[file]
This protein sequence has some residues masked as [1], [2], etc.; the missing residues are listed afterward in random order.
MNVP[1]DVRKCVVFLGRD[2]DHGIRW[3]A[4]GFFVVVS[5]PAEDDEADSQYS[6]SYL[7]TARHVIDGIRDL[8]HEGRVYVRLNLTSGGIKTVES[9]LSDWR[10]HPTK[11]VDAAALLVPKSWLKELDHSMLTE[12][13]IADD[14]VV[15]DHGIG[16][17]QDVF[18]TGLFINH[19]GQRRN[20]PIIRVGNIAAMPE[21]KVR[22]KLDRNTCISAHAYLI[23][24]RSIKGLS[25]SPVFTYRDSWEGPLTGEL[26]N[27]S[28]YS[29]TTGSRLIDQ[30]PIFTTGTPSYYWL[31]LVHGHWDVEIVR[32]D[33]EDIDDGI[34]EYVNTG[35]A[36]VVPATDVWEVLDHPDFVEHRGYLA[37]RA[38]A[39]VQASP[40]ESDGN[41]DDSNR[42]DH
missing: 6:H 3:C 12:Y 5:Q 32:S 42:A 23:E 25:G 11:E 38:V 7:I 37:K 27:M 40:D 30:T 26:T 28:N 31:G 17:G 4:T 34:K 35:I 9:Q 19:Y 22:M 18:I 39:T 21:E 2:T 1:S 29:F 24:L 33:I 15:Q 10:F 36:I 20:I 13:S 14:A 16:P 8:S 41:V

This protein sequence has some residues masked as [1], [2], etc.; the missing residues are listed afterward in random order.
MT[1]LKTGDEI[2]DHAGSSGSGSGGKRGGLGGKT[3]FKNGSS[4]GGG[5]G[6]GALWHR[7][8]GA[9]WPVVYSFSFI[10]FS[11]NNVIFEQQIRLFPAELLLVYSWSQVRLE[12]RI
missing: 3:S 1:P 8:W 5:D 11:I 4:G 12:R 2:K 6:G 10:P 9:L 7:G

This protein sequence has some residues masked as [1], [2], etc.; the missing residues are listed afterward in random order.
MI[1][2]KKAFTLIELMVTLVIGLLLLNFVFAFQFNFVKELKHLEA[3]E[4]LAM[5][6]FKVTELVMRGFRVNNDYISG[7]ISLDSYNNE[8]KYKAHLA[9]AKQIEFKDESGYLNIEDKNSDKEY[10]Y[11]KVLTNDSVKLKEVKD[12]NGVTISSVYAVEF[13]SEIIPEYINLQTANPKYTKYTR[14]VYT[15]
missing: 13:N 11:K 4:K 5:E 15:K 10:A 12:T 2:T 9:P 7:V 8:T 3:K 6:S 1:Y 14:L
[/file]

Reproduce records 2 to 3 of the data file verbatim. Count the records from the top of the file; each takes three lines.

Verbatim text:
This protein sequence has some residues masked as [1], [2], etc.; the missing residues are listed afterward in random order.
MT[1]LKTGDEI[2]DHAGSSGSGSGGKRGGLGGKT[3]FKNGSS[4]GGG[5]G[6]GALWHR[7][8]GA[9]WPVVYSFSFI[10]FS[11]NNVIFEQQIRLFPAELLLVYSWSQVRLE[12]RI
missing: 3:S 1:P 8:W 5:D 11:I 4:G 12:R 2:K 6:G 10:P 9:L 7:G

This protein sequence has some residues masked as [1], [2], etc.; the missing residues are listed afterward in random order.
MI[1][2]KKAFTLIELMVTLVIGLLLLNFVFAFQFNFVKELKHLEA[3]E[4]LAM[5][6]FKVTELVMRGFRVNNDYISG[7]ISLDSYNNE[8]KYKAHLA[9]AKQIEFKDESGYLNIEDKNSDKEY[10]Y[11]KVLTNDSVKLKEVKD[12]NGVTISSVYAVEF[13]SEIIPEYINLQTANPKYTKYTR[14]VYT[15]
missing: 13:N 11:K 4:K 5:E 15:K 10:A 12:T 2:T 9:P 7:V 8:T 3:K 6:S 1:Y 14:L